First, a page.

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Children and young people's mental health statistics

Children and young people's mental health statistics

Every day, children and young people across the UK struggle with their mental health. 

We believe that no child should face a mental health problem alone. Our children's mental health statistics show how important it is for children to access the support they need and how we help them in doing so.

On this page, you can find:

If you want to learn more about the impact of our mental health support in schools, you can visit our Statistics and evidence page or read our Impact Report.


Key mental health statistics

  • 1 in 5 children experience mental health difficulties1.
  • Half of mental health issues develop by age 142
  • 420,000 children and young people in England are treated for mental health problems every month3.
  • Children and young people with mental health difficulties go an average of 10 years between becoming unwell and getting help4.
  • Almost a million children and young people accessed mental health services in 2021-225.
  • The most common mental health problems among young people are emotional disorders, including anxiety and depression6.

Our impact on children and young people's mental health

Our vision is for all children and young people to have the support they need to build lifelong coping skills and thrive. In the 2021/22 academic year:

  • our mental health support services in schools were accessed by 36,565 children and young people
  • 76% of children and young people showed an improvement in mental health after receiving one-to-one counselling with Place2Be
  • 8% of children and young people that accessed our services were on Child and Adolescent Mental Health Services (CAMHS) waiting lists.


Children's mental health and poverty

Children and young people from low-income families are four times more likely to experience mental health problems than children from higher-income families8. Out of children and young people with a diagnosable mental health condition1:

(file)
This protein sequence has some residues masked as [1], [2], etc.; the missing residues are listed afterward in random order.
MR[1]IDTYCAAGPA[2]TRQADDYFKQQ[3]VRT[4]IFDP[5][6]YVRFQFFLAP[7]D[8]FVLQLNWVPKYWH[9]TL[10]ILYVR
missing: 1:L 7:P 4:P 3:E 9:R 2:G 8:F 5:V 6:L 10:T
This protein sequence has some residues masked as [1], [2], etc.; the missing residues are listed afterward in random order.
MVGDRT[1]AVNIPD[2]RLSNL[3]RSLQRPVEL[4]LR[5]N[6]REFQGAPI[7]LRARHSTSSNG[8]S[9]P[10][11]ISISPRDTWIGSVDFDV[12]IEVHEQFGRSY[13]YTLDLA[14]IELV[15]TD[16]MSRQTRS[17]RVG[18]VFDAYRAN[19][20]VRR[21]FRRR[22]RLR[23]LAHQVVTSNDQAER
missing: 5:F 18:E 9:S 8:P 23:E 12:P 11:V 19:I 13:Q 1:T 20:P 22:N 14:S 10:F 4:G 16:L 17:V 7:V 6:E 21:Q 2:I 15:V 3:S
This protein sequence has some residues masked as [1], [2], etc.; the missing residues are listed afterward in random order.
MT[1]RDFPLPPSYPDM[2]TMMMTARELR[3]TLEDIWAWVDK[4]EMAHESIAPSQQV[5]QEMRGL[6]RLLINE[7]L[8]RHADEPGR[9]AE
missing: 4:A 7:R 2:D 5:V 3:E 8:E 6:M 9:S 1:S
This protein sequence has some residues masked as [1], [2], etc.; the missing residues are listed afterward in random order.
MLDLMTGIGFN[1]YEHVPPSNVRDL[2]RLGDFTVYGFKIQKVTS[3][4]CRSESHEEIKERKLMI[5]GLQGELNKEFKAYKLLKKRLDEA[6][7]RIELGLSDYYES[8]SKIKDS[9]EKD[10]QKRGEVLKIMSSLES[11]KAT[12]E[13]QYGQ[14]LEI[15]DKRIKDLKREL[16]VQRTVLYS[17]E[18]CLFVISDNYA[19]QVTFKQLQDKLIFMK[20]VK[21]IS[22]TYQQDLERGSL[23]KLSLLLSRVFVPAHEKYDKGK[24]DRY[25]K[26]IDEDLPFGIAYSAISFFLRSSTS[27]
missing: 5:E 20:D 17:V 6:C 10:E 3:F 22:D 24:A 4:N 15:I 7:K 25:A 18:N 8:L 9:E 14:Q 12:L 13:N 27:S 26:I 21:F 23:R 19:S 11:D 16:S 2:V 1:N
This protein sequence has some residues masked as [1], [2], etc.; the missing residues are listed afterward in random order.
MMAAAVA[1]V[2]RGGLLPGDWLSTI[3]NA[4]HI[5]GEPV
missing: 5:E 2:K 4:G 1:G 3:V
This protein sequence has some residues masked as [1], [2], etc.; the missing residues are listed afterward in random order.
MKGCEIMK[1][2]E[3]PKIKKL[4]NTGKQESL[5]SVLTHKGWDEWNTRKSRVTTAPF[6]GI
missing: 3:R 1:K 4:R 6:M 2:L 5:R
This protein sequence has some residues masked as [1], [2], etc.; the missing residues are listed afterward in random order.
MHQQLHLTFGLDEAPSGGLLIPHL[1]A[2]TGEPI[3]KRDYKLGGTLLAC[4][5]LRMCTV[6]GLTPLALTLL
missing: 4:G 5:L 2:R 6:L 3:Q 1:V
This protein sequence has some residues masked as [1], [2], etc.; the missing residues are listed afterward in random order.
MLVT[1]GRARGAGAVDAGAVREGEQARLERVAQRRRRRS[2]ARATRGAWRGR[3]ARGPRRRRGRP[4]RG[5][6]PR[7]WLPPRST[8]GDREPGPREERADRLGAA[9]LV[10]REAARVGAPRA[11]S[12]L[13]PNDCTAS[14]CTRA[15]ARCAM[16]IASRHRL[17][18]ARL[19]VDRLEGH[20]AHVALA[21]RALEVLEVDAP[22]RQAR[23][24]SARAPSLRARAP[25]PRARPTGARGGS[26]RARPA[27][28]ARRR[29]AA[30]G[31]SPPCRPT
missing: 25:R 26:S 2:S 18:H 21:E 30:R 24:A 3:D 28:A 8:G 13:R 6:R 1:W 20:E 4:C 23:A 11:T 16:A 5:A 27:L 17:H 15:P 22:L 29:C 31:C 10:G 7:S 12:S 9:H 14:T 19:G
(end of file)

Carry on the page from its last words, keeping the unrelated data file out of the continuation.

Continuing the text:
• 1 in 4 live in a household that has experienced a reduction in household income
  • 1 in 10 live in a household where they had not been able to buy enough food or had to use a food bank
  • 14% live in a household that can not afford to keep the house warm enough.

Our impact on children and young people in poverty

As part of the Fair Education Alliance, we believe no child's success should be limited by their socioeconomic background. It's important to us that we reach the children and young people that need us the most. Of the children receiving one-to-one counselling with us7:

  • 43% receive free school meals
  • 6% have a child protection plan (CPP), meaning social services have deemed them to be at risk of significant harm
  • 43% are eligible for Pupil Premium.


Children's mental health and education

There is a strong link between education and mental health9. Compared to those unlikely to have a mental health condition, children and young people with a diagnosable mental health condition were1:

  • 45% less likely to feel they can be themselves at school
  • 27% less likely to enjoy their learning
  • 20% less likely to have at least one friend at school.

Our impact on children's and young people's education

Often, school is the most common source of help for children and young people with mental health concerns. Our mental health support services aim to help children and young people at school when they need it the most.

After receiving one-to-one counselling with Place2Be7:

  • 74% of children and young people with a history of school exclusions had fewer exclusions
  • 64% of pupils whose difficulties impact their learning in class improved
  • 75% find it easier to make and keep friends.


Talk to our team

If you'd like to speak to us about our mental health statistics, feel free to contact press@place2be.org.uk, and our press team will be happy to help.




1NHS Digital (2023). Mental Health of Children and Young People in England, 2023 - wave 4 follow up to the 2017 survey.

2Kessler, R. C., Berglund, P., Demler, O., Jin, R., Merikangas, K. R., & Walters, E. E. (2005). Lifetime prevalence and age-of-onset distributions of DSM-IV disorders in the National Comorbidity Survey ReplicationArchives of general psychiatry62(6), 593–602.

3NHS Digital (2019). Mental Health Services Monthly Statistics - NHS Digital.

4Centre for Mental Health, & Khan, L. (2016). Missed opportunities: A review of recent evidence into children and young people’s mental health.

5NHS Digital. (2021). Mental Health Bulletin, 2021-22 Annual report.

6Clarke, A., Pote, I., Sorgenfrei, M., & Early Intervention Foundation. (2020). Adolescent mental health evidence brief 1: Prevalence of disorders.

7Place2Be. (2022). Impact Report 2022.

8Gutman, L. M., Joshi, H., Parsonage, M., Schoon, I., Centre for Mental Health, & University College London. (2014). Children of the new century: Mental health findings from the Millennium Cohort Study.

9Lereya, S. T., Patel, M., Dos Santos, J. P. G. A., & Deighton, J. (2019). Mental health difficulties, attainment and attendance: a cross-sectional study. European child & adolescent psychiatry, 28(8), 1147–1152.